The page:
By DAN WEBER
Association Of Mature American Citizens
Robocall Social Security Administration scams are on the rise. The Federal Trade Commission (FTC) says SSA telephone shakedowns specifically targeting senior citizens now surpass phony IRS calls, according to the Association of Mature American Citizens (AMAC).
For the past few years fake IRS calls topped the list of complaints received by the FTC.
“But the new SSA scam is trending in the same direction – with a vengeance. People filed over 76,000 reports about Social Security imposters in the past 12 months, with reported losses of $19 million,” according to the FTC.
At its peak, between October 2015 and September 2016, losses from IRS scams reached $17 million. Meanwhile, in just two months, February and March of this year, the FTC received some 36,000 complaints from individuals who received Social Security calls. And, $6.7 million in reported losses were logged.
These con men are ‘phishing’ for Social Security numbers that can be used to commit all kinds of online crime. They can use stolen SS accounts to take out loans in your name, leaving you holding the bag. In addition, while they are at it, they often try to extort money from you. Meanwhile, the solution is quite simple – just hang up.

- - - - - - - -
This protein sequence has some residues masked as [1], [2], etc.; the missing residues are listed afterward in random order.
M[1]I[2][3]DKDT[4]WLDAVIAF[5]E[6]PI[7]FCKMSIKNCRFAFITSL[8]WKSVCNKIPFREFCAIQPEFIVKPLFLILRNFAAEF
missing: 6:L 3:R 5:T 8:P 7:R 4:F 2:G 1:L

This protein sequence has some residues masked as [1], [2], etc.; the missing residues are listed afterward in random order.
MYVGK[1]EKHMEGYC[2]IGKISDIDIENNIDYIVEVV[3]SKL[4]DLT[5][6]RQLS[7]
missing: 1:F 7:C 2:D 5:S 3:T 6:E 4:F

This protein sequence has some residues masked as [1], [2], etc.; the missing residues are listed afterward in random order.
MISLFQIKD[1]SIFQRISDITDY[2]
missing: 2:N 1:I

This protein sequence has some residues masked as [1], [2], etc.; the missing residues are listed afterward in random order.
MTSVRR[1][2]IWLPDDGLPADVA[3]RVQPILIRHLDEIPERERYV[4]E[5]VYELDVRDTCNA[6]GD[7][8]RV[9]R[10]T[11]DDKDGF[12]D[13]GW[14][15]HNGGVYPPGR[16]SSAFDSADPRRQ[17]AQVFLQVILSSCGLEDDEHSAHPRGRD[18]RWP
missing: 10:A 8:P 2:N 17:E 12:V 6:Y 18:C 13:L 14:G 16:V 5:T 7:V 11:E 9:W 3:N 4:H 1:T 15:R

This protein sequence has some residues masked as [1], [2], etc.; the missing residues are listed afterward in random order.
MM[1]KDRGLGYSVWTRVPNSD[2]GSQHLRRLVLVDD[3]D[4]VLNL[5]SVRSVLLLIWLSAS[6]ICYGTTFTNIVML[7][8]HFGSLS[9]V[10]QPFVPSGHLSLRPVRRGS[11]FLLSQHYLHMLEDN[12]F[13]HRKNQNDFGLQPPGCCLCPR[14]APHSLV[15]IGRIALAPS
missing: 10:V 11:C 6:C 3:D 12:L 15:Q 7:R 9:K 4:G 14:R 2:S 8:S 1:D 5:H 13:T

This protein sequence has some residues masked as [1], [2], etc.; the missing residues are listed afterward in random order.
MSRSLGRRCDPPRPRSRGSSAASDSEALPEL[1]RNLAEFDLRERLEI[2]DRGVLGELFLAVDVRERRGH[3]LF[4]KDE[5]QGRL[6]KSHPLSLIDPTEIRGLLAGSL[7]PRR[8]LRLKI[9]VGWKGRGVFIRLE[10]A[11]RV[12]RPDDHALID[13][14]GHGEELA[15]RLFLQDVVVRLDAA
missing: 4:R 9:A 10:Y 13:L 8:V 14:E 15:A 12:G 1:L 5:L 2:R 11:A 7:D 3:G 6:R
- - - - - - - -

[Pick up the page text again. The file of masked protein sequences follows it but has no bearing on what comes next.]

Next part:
In addition, AMAC advises that if you get such a phone call don’t fall for the scam even if your caller ID shows that the Social Security Administration is calling you. The SSA does not make threats. In fact, you should never give out your Social Security number, your bank account number or any such sensitive personal information to anyone who calls you out of the blue – especially if the voice on the other end of the line is a recording.
We also recommend that you simply hang up on such callers and then call the SSA at 1-800-772-1213 to report the incident. The Social Security Administration has issued a procedure notification for those who might receive scam calls, which can be accessed on the Internet at this address: https://www.identitytheft.gov/SSA.
Robocall scams are fast becoming the methodology of choice for tech-savvy crooks. And, while we are each responsible for protecting ourselves from these criminals, the government has a responsibility, too. To that end, there is legislation in Congress that seeks to address robocall stings.
Dan Weber is President of The Association of Mature American Citizens (https://www.amac.us), a senior advocacy organization that takes its marching orders from its members. They act and speak on members’ behalf, protecting their interests and offering a practical insight on how to best solve the problems they face today.